Owner operators and leased contractors who are well-versed in business practices stand a better chance at being more productive and having a better bottom line than those who aren’t. This week, we are reviewing the most critical business areas to be educated in: record keeping, cost monitoring, and credit.

Record Keeping

Keeping your records is critical and required by law. The most important areas you need to retain records for are:

  • Inspection, Maintenance & Repair Records – we cannot stress enough the importance of keeping these types of records. They are instrumental in helping your case when a claim arises. Keep extra sets of all your inspections, scheduled maintenance and repair records, and keep them in a secure location. A good rule of thumb is to keep all these types of records for 18 months.
  • ELD Records – while the ELD regulation has streamlined record keeping, it still requires companies to retain supporting documents (in paper or digital format) to verify HOS compliance. Carriers must retain the original ELD information (either on the device or on a separate backup) for at least 6 months, along with the associated required supporting documents. Paper copies don’t need to be retained if a digital copy exists. For more information on ELD documents retention, visit the FMCSA’s ELD Supporting Documents page.
  • Drug & Alcohol Testing – Employers covered under DOT drug & alcohol testing regulations must maintain records that document their testing program consisting with 49 CFR Part 40 and other industry specific regulations. Employers are required to keep the following: test results, testing process administration, return to duty process administration, employee training, supervisor training. These records must be kept in a secure location with controlled access (like in a locked cabinet. There are various lengths of retention required, based on the type of record and the result. Here are the most important ones:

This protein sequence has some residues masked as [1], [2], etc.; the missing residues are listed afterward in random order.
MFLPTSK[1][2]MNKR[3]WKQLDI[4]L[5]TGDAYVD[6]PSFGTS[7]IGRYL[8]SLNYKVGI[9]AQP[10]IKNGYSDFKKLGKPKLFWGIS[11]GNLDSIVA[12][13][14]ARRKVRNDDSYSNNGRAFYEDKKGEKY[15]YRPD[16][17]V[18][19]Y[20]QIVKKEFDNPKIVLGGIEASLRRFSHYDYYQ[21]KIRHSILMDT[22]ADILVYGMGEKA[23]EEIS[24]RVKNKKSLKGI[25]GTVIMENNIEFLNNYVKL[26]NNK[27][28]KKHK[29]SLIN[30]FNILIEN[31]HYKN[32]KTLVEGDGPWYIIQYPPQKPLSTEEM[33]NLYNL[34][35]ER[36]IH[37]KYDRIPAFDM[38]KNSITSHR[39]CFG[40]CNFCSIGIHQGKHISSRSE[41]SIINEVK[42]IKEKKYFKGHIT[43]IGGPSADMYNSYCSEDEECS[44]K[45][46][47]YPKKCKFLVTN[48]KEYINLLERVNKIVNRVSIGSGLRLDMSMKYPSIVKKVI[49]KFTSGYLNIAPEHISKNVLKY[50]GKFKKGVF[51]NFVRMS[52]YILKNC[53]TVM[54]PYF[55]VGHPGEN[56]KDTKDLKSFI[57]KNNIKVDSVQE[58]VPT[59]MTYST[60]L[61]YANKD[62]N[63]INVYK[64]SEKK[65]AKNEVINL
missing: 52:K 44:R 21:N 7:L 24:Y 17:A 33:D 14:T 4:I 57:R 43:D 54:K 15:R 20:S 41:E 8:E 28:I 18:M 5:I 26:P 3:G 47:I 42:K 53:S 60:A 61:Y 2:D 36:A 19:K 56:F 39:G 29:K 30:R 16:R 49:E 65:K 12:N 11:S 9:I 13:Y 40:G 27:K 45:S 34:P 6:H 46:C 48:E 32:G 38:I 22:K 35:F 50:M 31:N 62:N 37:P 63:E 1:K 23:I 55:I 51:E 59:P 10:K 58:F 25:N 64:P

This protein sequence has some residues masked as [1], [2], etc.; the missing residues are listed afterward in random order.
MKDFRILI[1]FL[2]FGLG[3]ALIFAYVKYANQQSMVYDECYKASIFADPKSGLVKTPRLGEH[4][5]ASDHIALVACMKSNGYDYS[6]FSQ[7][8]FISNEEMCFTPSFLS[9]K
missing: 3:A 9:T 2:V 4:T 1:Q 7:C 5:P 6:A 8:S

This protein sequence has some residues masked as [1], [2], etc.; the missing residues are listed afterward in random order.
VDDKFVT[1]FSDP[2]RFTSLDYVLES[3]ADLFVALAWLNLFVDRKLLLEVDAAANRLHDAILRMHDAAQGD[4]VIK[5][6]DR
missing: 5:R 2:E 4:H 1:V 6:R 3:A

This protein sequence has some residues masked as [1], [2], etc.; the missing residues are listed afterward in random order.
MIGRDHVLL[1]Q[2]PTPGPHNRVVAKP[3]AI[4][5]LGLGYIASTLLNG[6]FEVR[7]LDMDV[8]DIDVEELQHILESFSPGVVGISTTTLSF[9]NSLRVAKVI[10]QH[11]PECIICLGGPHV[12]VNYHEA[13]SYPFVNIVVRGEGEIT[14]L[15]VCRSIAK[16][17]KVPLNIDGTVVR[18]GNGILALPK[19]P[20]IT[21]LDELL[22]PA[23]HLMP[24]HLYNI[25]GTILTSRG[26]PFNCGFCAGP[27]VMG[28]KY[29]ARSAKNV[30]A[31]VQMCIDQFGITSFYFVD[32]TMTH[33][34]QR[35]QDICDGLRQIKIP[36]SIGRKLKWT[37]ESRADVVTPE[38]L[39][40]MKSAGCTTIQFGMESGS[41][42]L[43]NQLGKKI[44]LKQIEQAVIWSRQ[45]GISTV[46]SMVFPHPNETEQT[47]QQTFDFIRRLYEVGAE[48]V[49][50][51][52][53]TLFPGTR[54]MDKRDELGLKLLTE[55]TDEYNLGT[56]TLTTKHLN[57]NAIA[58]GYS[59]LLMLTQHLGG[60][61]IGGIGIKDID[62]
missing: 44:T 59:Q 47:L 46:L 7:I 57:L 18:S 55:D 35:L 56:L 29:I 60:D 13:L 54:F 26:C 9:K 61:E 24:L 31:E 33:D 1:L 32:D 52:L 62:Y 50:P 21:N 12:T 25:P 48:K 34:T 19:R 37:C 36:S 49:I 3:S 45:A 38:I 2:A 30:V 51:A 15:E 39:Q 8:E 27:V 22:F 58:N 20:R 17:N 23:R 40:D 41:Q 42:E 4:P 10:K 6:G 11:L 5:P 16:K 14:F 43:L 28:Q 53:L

• 1 Year: Negative drug test results.
    • 2 Years: Names selected for testing and lists of who was tested.
    • 5 Years: Positive drug test results.
  • Receipts for Tax Purposes
    • Store all receipts monthly and tally the receipts at the end of the month. Organizing and doing the expense report monthly will save you time come tax season and make sure you get the best return you can.

Cost Monitoring

Insurance and fuel are two of the biggest contributors to overall operating expenses. Making sure you have the right insurance coverages at the best price is key. For a good review of commercial truck driver insurance, check out our article: 3 Problems New Truck Drivers Face When Searching for Truck Insurance.

For fuel, there are two great tools that will give you good insight into this factor of your operating cost. The first is a cost per mile calculation, found here: OOIDA Cost of Operation Spreadsheet. This great tool will help you understand and track your costs. In addition, understanding your fuel surcharge is key; it assists you in knowing the rate you need to move your truck. You can find the OOIDA’s tool here: Fuel Surcharge Calculator.


A good credit rating gets you access to better interest rates, more lease and loan allowances, and an overall better standing for your company. To gain access to your credit rating, check with your financial institution; they will be able to tell you what your rating is and what measures you can take to improve it, if needed. The OOIDA also has directions on how you can access a free copy of your credit report, which they advise carriers to do every 12 months. Check out the details here: OOIDA Free Credit Reports.

These are some, but not all the valuable business tools that can help you reach optimal operating efficiency, which translates to more money on your bottom line. Gaining a deep understanding of these three areas will have you well on your way to being a business savvy trucking company!

Business 101 – Our Top Tips to Increase your Operational Efficiency was last modified: by